I think we’ve already established my feeling for Andreas Hedlund, aka Vintersorg, the man of 1,001 hats, all of them metal. Even in his most, uh…let’s say esoteric outings (I’m looking at you, Waterclime) there’s a willingness and sincerity to everything he does, and a growth or expansion of sound and genre that’s truly inspiring. So the last thing you’d expect is for the man to look backwards, but after years of fans clamoring for him to do a “sequel” (weird as the concept is to an album that is decidedly non-narrative in nature) here we are with Till Fjälls del II, a sequel in spirit as the man returns to the mix of black metal and folk that initiated his journey. Continue reading
Andreas Hedlund, aka Vintersorg, aka Mr. V (if you believe his Wikipedia page) was a prime component of my re-entry into extreme metal. After falling in with Opeth’s Morningrise I wasn’t sure where to head next, so I went to the record store and maxed out my credit card randomly picking up a bunch of CDs I thought looked cool. The first one I listened to was Empiricism by Borknagar, and while my response to the music was lukewarm (more an issue with the production than the actual songwriting) the vocals hooked me immediately. As fate would have it one of the other CDs I picked up was Vintersorg’s Cosmic Genesis, and listening to that I began to get the sense of just how much versatility and talent this guy had.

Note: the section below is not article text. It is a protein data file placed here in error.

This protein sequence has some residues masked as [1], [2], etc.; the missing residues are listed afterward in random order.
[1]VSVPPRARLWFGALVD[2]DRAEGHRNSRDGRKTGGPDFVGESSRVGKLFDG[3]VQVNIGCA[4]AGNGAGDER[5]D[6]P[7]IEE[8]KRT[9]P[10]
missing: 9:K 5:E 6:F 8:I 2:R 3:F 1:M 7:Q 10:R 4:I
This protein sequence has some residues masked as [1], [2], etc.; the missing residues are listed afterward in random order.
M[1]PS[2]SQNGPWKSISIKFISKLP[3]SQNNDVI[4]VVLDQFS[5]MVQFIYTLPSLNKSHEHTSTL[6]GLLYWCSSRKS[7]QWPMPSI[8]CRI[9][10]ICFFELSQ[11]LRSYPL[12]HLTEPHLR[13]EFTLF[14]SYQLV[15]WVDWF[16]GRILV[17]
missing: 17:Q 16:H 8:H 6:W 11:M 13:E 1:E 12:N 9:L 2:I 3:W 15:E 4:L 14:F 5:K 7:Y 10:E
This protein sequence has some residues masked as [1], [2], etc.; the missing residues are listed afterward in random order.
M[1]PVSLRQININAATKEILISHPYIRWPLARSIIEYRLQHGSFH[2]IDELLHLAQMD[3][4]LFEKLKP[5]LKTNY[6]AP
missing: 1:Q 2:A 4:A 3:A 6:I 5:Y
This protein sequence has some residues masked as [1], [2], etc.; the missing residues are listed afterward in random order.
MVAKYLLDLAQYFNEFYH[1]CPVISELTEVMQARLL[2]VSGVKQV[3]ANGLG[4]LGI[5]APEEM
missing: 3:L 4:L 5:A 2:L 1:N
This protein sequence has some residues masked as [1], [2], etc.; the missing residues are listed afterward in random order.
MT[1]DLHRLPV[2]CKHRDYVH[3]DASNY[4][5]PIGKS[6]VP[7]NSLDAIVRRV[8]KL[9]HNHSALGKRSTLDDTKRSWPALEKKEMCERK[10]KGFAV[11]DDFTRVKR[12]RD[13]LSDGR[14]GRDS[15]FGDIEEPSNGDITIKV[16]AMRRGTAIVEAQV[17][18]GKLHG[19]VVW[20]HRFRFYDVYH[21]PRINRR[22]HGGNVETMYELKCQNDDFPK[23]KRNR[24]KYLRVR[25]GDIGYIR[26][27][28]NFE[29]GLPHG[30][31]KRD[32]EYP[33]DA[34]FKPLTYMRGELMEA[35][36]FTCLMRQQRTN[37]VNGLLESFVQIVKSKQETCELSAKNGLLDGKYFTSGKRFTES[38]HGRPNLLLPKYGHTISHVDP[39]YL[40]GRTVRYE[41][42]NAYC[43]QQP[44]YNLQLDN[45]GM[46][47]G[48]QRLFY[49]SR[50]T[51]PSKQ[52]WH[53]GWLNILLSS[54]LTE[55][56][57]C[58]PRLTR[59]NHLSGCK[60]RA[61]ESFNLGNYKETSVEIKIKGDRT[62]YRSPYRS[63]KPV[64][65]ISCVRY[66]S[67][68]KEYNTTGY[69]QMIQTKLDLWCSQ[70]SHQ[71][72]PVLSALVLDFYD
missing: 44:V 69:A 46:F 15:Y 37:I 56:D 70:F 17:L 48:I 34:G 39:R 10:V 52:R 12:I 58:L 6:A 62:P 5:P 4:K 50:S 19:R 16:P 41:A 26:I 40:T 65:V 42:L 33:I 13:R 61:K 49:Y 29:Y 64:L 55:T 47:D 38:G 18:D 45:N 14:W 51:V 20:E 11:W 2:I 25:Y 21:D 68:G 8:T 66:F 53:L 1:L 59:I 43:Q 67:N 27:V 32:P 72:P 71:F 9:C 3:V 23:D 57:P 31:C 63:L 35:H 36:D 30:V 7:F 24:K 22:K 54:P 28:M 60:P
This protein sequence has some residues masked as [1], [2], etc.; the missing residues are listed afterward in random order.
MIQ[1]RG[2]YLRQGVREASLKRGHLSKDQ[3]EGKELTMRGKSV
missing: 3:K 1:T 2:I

So much versatility and talent it’s taken at least seven different bands to contain him so for this week’s Nine Circles ov… let’s dive into some of the music created by, driven buy, or enhanced by the man some (I don’t know who) know as Mr. V. Continue reading
There’s something to be said for longevity in underground metal: As tastes change quickly and the bar is continuously raised for listeners’ thresholds for dissonance and technicality, it’s becoming increasingly harder to find bands who find a formula, stick with it, and refine it to a razor-sharp edge over time. Norway’s Borknagar have not only tread the thin line between folk-tinged progressive metal and black metal — they’ve practically made it nonexistent over 20+ years of existence. Their tenth album, Winter Thrice, feels like a retrospective of their career without crossing into nostalgia or retreading past glories and is their most satisfactory effort so far. Continue reading
From starting out as a band who seemingly arrived late to the party of Norwegian black metal to being “Hey, their singer was the opera guy in Dimmu Borgir!” Borknagar have always seemed to be on the outer fringes of whatever movements in metal happened in their country. Too proggy for the kvlt kids and too blastbeat-ridden for the prog crowd, Borknagar have occupied a very strange niche in the metal community alongside outfits like Arcturus, Enslaved, Vintersorg, and Solefald. (All of these have had past or present members of Borknagar, surprise!) Continue reading